The research of UK business travellers comes from Staycity Aparthotels, which surveyed over 2,000 British professionals who are regularly away for work to determine their habits.
Respondents revealed how long they’re usually on a business trip for, with average times at two days for the UK, four days for European trips and seven days for visiting the rest of the world.
On average, UK business travellers engage in just one meeting during work trips, with just 90 minutes of interaction with other people taking place within a 24-hour period.
As such, it was revealed how UK business travellers manage their free time, with the top answers ranking as:
(1) Video calling family/friends – 49 per cent
(2) Watching TV/films – 43 per cent
(3) Exploring the local area – 34 per cent
(4) Reading/browsing the internet – 21 per cent
(5) Listening to music – 16 per cent
Others like to get dirty and flirty – four per cent find themselves cleaning their accommodation, while three per cent had jumped onto dating apps to track down some company.
The search for romance shouldn’t be too surprising. Another study found that 61 per cent of UK business travellers admitted they return home with “adventurous” desires in the bedroom.
Jason Delany, director of brand, product & marketing at Staycity Aparthotels, said: “Business travel, be it domestic or international, is a requirement of many job roles, and despite huge technological developments that allow us to organise conference calls with colleagues and associates from countries around the world, sometimes a face-to-face meeting is essential.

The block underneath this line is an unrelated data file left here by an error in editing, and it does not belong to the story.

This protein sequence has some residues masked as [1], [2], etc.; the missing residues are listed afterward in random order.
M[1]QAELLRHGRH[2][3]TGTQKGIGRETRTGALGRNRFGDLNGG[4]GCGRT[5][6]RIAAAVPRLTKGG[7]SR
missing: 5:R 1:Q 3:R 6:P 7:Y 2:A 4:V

“It’s somewhat surprising to see just how little time those travelling for work will spend interacting with others, and how long they are alone.”
That loneliness is something of a fear in some cases too – 52 per cent admitted of UK business travellers that they’d feel either embarrassed or uncomfortable dining alone in a restaurant, which usually results in a hotel room takeaway.
“The fear of eating alone in a restaurant is also one that seems to plague many; although, in our opinion, after a couple of solo dining experiences, any trepidation about being stared at by others seems to disappear and eating alone will feel perfectly normal,” added Delany.
“However, finding self-catering accommodation for business travel can offer a lot more flexibility in terms of cooking along in the comfort of your own space and having a home-from-home feel.”
With food in mind, a study of 6,000 bed and breakfast owners revealed the strangest breakfast requests they’ve received.
“King prawn vindaloo and a boiled egg”.
“Chicken and salad with vegetables”.
“A plate of fried onions.”
“A bag of uncooked pasta and a jar of Lloyd Grossman tomato and garlic sauce” (which the guest then cooked inside the kettle in his room).
“Corn Flakes in Carling Lager.”
“Smoked salmon and scrambled eggs for the dog.”
“Five rashers of bacon in porridge.”
“Steak and Spaghetti.”
“Ribeye Steak and Chips.”
“A Curry omelette.”
“Eggs and Lea and Perrins Sauce”.
“Smoked Salmon and HP Sauce.”
“Scrambled egg on toast ‘with no egg’.”
“Yoghurt with pepper.”
“Weetabix spread with Marmite.”
“Muesli with no milk.”
“Chicken, steak, garlic pasta and curry are unusual choices for breakfast, but I guess that one of the pleasures of a holiday is that we’re able to enjoy ourselves whatever time of day it is,” said Thomas Messett, a director at bookings platform eviivo, the business behind the food-based findings.
“One of the biggest puzzles is a dry Weetabix spread with marmite. We tried this out in the office. It doesn’t taste great and worse still, it takes about 19 minutes to eat.
“What our B&Bs find is that catering for every reasonable taste is a great way of increasing bookings. Our data show that 2017 is shaping up to be a very strong year for British B&Bs with a weaker pound influencing British and International holidaymakers to choose a stay here.
“Even if some of their breakfast tastes are a bit unorthodox, more and more holidaymakers are choosing the ‘Full British’ B&B experience.”
Share this story